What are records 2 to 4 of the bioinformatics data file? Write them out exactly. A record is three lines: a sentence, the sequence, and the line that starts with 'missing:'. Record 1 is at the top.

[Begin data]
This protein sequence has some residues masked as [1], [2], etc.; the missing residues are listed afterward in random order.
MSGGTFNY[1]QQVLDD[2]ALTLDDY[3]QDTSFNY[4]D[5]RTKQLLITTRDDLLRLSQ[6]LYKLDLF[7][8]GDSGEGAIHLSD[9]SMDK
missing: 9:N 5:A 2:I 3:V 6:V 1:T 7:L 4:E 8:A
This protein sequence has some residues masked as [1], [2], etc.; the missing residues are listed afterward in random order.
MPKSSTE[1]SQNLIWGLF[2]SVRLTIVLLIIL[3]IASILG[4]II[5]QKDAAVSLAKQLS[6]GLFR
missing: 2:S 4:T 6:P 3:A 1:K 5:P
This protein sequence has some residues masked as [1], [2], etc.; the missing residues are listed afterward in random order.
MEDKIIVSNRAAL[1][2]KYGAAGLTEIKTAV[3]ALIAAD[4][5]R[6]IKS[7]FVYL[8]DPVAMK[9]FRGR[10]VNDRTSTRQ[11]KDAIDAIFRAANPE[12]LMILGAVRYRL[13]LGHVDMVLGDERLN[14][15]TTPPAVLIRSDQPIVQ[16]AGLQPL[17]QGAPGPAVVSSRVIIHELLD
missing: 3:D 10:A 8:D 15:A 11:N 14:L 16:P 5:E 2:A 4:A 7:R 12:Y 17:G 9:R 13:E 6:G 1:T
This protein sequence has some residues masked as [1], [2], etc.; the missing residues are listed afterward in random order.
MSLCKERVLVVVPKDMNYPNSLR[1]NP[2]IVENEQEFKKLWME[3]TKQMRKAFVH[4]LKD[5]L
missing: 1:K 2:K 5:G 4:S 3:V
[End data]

This protein sequence has some residues masked as [1], [2], etc.; the missing residues are listed afterward in random order.
MPKSSTE[1]SQNLIWGLF[2]SVRLTIVLLIIL[3]IASILG[4]II[5]QKDAAVSLAKQLS[6]GLFR
missing: 2:S 4:T 6:P 3:A 1:K 5:P
This protein sequence has some residues masked as [1], [2], etc.; the missing residues are listed afterward in random order.
MEDKIIVSNRAAL[1][2]KYGAAGLTEIKTAV[3]ALIAAD[4][5]R[6]IKS[7]FVYL[8]DPVAMK[9]FRGR[10]VNDRTSTRQ[11]KDAIDAIFRAANPE[12]LMILGAVRYRL[13]LGHVDMVLGDERLN[14][15]TTPPAVLIRSDQPIVQ[16]AGLQPL[17]QGAPGPAVVSSRVIIHELLD
missing: 3:D 10:A 8:D 15:A 11:N 14:L 16:P 5:E 2:A 4:A 7:R 12:Y 17:G 9:R 13:E 6:G 1:T
This protein sequence has some residues masked as [1], [2], etc.; the missing residues are listed afterward in random order.
MSLCKERVLVVVPKDMNYPNSLR[1]NP[2]IVENEQEFKKLWME[3]TKQMRKAFVH[4]LKD[5]L
missing: 1:K 2:K 5:G 4:S 3:V